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A court-expansion plan approved by the Arkansas Judicial Council last year appeared as part of legislation filed last week by a Northwest Arkansas lawmaker.

But an added feature to the bill came as a surprise for people in Little Rock and Perryville, both part of the state's largest judicial circuit.

The plan to increase the number of circuit judges in the state, particularly in its growing northwest corner, was filed Thursday as Senate Bill 570, by Sen. Bart Hester, R-Cave Springs.

Hester's bill would add three new circuit judges in Northwest Arkansas, one in Sebastian County and one in northeast Arkansas, mirroring the plan approved by the Judicial Council in November.

In addition, it proposes adding a judge to the 6th Judicial Circuit -- which includes Pulaski and Perry counties -- with the caveat that the judge must be a resident of Perry County.

The Judicial Council did not recommend an additional judge in the 6th Circuit, according to a copy of last year's report obtained from the Administrative Office of the Courts. The administrative judge for the 6th Judicial Circuit, Judge Vann Smith, said the extra judgeship included in SB570 came as a surprise to him.

[RELATED: Complete Democrat-Gazette coverage of the Arkansas Legislature]

"We didn't ask for a new judgeship, and we think we're just fine with the 17 we have," Smith said.

Hester's bill and its effect on the 6th Judicial Circuit and Perry County were first reported by Max Brantley of the Arkansas Times.

The Arkansas Judicial Council voted Friday morning to support SB570 as long as the provision for an extra judge in the 6th Circuit is removed, said the council president, Circuit Judge John Fogleman of the 2nd Judicial Circuit. Fogleman added that no other circuits in the state have residency requirements tailored to specific counties.

"We're not real pleased that that part was added to the bill," Fogleman said. "This frankly is just out of the blue."

Fogleman said forcing the 6th Circuit to place an additional judge in Perry County could violate the Hunt decree, an agreement that is the result of a 1992 federal court settlement intended to expand the number of black judges in Arkansas.

Perry County, with a population of about 10,000, is much smaller than neighboring Pulaski County, population 393,000. It's also a predominantly Republican county, while Pulaski County leans Democratic. (Judges are elected on a nonpartisan ticket.)

Hester said his intention behind adding a judge for Perry County was to provide better access to the courts in the rural county. The text of SB570, however, does not specify that the newly created position would exclusively hear cases brought in the county.

"When you have to travel an hour and a half to get to court ... it's not functioning very well for residents there," Hester said.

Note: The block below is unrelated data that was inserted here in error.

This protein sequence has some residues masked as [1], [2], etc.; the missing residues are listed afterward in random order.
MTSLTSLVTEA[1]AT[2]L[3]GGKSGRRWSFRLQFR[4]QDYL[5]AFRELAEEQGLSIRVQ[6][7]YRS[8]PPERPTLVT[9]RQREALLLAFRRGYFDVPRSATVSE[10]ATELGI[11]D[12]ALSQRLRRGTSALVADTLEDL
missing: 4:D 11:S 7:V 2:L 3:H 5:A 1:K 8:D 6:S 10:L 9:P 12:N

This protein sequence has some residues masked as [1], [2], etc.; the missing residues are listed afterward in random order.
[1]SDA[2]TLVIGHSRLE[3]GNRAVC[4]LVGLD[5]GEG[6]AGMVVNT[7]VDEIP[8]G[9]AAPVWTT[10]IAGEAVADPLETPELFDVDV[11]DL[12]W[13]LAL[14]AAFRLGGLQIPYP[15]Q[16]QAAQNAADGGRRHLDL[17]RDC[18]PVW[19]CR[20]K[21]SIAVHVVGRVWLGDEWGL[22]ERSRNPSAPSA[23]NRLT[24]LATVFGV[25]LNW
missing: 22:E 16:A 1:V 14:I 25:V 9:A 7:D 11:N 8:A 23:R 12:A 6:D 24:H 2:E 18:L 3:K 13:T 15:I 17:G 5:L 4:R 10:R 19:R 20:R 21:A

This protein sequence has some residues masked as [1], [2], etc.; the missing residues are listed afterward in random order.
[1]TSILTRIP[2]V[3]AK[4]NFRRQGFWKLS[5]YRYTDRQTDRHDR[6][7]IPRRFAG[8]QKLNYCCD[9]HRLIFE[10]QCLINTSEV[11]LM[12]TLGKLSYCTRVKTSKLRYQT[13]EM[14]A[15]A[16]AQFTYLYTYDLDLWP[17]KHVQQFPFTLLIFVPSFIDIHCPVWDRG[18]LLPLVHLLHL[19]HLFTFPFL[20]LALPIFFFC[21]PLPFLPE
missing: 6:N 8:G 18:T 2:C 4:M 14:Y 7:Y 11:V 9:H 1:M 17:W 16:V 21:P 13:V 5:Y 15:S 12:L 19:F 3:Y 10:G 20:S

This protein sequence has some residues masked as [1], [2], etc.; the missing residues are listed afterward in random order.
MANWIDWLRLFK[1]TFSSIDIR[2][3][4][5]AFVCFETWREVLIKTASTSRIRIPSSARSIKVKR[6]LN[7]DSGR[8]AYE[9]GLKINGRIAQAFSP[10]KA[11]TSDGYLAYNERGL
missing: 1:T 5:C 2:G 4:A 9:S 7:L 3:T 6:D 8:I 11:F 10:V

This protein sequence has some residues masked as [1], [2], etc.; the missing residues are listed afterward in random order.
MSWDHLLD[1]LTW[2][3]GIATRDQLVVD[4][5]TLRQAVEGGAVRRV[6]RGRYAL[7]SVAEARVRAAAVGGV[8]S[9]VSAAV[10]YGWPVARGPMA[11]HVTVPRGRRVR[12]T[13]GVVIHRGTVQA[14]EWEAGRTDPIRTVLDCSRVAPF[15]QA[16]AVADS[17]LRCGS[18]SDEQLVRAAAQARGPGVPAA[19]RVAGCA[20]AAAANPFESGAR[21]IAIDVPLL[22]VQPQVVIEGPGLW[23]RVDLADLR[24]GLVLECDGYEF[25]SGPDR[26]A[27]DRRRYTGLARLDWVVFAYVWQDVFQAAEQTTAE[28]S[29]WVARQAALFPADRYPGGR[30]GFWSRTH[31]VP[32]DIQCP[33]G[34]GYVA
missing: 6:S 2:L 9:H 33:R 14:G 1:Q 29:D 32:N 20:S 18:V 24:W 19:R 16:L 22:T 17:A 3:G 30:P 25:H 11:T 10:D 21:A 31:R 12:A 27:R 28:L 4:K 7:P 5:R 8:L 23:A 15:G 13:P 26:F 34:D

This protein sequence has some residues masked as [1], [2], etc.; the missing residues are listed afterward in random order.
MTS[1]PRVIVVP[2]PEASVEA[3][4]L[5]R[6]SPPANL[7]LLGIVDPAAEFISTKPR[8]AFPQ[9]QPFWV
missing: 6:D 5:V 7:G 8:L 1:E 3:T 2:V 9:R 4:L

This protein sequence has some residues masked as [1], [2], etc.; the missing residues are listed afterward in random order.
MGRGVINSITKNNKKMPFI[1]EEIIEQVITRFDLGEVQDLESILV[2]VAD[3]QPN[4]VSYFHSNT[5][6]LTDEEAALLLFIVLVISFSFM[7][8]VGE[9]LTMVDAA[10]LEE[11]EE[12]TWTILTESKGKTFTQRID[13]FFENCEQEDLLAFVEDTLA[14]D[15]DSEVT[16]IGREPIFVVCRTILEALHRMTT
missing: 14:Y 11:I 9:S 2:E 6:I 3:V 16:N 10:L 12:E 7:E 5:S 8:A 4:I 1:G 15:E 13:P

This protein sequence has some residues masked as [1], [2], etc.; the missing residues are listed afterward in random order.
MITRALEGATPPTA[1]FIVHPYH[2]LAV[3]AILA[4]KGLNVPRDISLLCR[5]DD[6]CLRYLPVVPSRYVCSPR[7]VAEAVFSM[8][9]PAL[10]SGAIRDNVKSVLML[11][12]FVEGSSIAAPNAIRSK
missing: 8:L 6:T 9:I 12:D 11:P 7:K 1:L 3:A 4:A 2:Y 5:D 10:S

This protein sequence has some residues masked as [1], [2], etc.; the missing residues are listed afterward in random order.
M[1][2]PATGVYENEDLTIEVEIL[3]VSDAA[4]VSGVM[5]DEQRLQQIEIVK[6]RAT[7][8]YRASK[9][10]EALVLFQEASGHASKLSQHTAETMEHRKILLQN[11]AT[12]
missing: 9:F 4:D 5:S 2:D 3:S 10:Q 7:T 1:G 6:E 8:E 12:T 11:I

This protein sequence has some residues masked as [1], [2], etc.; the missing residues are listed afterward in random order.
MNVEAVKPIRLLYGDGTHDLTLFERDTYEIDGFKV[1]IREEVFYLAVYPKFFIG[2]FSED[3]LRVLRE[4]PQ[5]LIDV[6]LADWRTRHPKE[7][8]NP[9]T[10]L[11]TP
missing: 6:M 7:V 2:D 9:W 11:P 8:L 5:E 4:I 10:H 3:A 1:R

Smith, however, said Hester's justification for the bill mischaracterizes how the 6th Judicial Circuit operates in Perry County.

While none of the 17 judges of the 6th Circuit live in Perry County, Smith said, they each take turns on a rotating basis hearing cases in that county. About five or six times a month, he said, a judge will go to a repurposed post office in Perryville, the county seat, to hear local cases.

Smith said the periodic visits are enough to handle the county's smaller caseload, which averages about 400 cases a year, compared with the roughly 22,000 cases filed every year in Pulaski County.

"We don't force anyone from Perry County to go to Little Rock for court," Smith said.

Rep. Mary Bentley, R-Perryville, who represents much of Perry County, said she and her constituents favor adding a judge from the county, though she said she was not specifically involved with the drafting of SB570.

"They're very much in favor of it so they'll have a continuity of judges," Bentley said of her constituents.

The other judicial circuits that would receive an additional judge under SB570 are Hester's home circuit, the 19th West in Benton County; the 4th Circuit covering Washington and Madison counties; the 21st Circuit covering Crawford County; the 12th Circuit covering Sebastian County; and the 2nd Circuit covering Clay, Greene, Craighead, Poinsett, Mississippi and Crittenden counties.

Judges in each of those circuits, as well as in the 6th Circuit, had caseloads above the state average in 2017 and the first half of 2018, according to statistics provided by the Administrative Office of the Courts.

Four of the circuits that were recommended by the Judicial Council and included in Hester's bill -- the 2nd, 4th, 19th West and 21st -- had the highest average caseloads per judge in 2017, the last full year of data available. The 12th Circuit had the sixth-highest judicial caseload that year, while the 6th Circuit was 12th.

There are 28 judicial circuits in Arkansas.

SundayMonday on 03/18/2019

Print Headline: Provision in Arkansas courts bill catches judges off guard

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Comments

  • WGT
    March 18, 2019 at 6:17 a.m.

    And republicans cry out for smaller government, then this. Creating more offices, therefore more clerical, therefore more staffing, therefore more needed resources in an environment already constricted by reduced tax plans to create a leaner government. Vote republicans out. They are the single most costly entity of government. Isn’t it about time there be a moratorium on stupid?

  • Knuckleball1
    March 18, 2019 at 8:55 a.m.

    Hester needs to worry about Cave Springs and keep his nose out of everything else.
    .............................

    Hester is on of the Crooks and Thieves that bears watching very closely.

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